I think we can officially call July sales a little bit ugly. To sellers, it must have seemed like everyone left town for the month.
Based on the Cincinnati MLS numbers, the total number of sales (closings) in July fell 31% from last July. On top of that, the inventory went through the roof - sorry, bad pun - rising to 11.6 months based on the sales rate.
See Cincinnati MLS-based charts here.
The national picture wasn't any better. New home sales tanked to an all-time low of 279,000 homes at an annualized rate. Existing home sales fell 27% on a year over year basis.
The rough July wasn't unexpected, of course. For some time now the message has been that the tax credit pulled sales forward. A look at year-to-date numbers would seem to confirm that as the total sales are slightly ahead of where we were last year at this point. That made agents, title companies, and lenders scramble early in the year while we ended up with a long summer vacation.
Was there any good news in there? Well, yes, actually. As we began to see in last month's report, pricing continued to move up, albeit ever so slightly. It might still take a little while before it all comes together, but stable pricing could be the leading indicator for housing to head back to some kind of normalcy. (If you follow the stock markets, you may have noticed that home builder stocks rose following the recent reports as investors took the numbers as signs of a bottom.)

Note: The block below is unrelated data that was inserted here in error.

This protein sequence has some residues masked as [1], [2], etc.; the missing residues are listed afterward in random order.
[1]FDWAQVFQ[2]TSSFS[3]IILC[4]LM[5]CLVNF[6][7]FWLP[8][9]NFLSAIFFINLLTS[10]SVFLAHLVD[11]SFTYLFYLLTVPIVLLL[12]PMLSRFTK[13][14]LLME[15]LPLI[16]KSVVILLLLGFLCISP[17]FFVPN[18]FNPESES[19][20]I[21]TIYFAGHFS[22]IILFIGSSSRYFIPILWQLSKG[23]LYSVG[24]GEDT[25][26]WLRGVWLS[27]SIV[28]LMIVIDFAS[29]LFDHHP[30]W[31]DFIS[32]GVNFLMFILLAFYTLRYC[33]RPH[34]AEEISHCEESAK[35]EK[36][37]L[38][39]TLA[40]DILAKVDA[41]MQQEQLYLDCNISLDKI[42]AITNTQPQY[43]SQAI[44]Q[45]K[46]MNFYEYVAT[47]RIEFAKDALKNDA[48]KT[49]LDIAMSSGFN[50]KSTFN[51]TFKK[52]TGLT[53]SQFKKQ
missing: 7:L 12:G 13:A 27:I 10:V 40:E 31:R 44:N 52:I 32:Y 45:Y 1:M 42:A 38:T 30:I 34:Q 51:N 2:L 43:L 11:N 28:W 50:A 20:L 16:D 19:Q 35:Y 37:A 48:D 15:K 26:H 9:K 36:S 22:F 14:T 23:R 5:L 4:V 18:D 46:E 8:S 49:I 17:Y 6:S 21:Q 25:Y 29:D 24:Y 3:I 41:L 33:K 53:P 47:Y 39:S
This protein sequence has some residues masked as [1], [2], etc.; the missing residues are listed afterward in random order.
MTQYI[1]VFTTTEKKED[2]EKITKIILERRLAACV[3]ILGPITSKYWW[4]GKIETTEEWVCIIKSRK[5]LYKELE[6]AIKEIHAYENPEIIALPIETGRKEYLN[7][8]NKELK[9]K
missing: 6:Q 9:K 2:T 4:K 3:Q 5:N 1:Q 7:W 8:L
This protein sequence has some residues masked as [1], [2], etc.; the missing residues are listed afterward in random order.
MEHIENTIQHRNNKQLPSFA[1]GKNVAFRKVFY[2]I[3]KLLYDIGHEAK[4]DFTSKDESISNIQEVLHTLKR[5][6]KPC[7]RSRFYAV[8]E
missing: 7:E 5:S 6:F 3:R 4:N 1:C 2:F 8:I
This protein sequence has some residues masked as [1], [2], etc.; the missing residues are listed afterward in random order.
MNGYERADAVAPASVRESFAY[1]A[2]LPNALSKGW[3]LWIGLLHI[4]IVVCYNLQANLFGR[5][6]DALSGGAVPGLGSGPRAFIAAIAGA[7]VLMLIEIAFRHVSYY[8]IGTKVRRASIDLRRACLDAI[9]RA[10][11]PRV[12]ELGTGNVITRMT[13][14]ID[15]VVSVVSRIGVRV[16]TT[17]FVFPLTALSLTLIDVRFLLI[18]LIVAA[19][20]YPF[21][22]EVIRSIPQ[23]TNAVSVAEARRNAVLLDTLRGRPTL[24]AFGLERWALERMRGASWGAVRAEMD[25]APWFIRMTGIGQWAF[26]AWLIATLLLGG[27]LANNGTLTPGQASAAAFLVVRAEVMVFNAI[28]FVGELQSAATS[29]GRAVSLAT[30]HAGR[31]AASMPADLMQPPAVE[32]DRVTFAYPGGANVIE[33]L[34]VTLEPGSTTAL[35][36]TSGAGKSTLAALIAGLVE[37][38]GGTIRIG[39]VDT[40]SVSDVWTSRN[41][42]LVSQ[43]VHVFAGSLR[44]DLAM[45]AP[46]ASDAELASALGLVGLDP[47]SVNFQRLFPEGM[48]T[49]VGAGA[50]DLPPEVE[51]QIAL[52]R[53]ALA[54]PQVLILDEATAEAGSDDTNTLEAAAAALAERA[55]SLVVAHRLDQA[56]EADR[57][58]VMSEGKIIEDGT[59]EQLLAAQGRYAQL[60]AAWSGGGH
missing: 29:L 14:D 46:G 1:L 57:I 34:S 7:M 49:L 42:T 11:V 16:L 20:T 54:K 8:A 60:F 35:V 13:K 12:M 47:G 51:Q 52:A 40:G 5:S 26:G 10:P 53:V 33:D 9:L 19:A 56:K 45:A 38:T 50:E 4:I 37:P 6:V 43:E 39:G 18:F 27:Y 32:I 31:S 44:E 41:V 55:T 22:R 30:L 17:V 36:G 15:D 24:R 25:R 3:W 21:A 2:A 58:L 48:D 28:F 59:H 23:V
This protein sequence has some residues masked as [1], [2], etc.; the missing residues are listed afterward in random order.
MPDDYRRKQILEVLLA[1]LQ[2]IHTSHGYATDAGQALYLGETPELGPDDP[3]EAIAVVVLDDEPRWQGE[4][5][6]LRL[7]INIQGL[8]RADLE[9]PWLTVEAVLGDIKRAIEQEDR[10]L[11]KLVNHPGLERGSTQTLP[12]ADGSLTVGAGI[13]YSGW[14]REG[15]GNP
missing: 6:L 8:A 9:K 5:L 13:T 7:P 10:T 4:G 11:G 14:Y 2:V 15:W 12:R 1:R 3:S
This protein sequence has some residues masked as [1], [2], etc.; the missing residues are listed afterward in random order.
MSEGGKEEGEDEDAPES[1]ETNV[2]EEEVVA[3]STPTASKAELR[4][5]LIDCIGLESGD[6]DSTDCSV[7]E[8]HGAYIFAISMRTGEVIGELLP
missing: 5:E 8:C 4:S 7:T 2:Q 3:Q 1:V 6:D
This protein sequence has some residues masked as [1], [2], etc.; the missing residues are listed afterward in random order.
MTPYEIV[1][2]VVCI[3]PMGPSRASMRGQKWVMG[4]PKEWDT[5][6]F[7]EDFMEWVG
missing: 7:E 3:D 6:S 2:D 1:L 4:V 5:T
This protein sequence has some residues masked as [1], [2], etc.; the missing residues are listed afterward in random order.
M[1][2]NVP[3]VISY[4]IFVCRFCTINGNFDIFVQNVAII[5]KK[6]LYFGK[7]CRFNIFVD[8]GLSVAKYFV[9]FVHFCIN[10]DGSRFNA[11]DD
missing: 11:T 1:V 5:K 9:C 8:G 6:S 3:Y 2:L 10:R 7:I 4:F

I don't expect August statistics to be quite so severe given that activity levels seemed to increase this month, but I wouldn't be looking for a quick snap back either. Once the bubble effect from the tax credit clears out, we'll probably see a continued move back to levels of a year ago with some pickup in sales towards the end of the year. My crystal ball isn't terribly reliable, but if I had to guess, I'd say that if mortgage rates remain low then we could see a real spring market next year, not one based on artificial stimulation.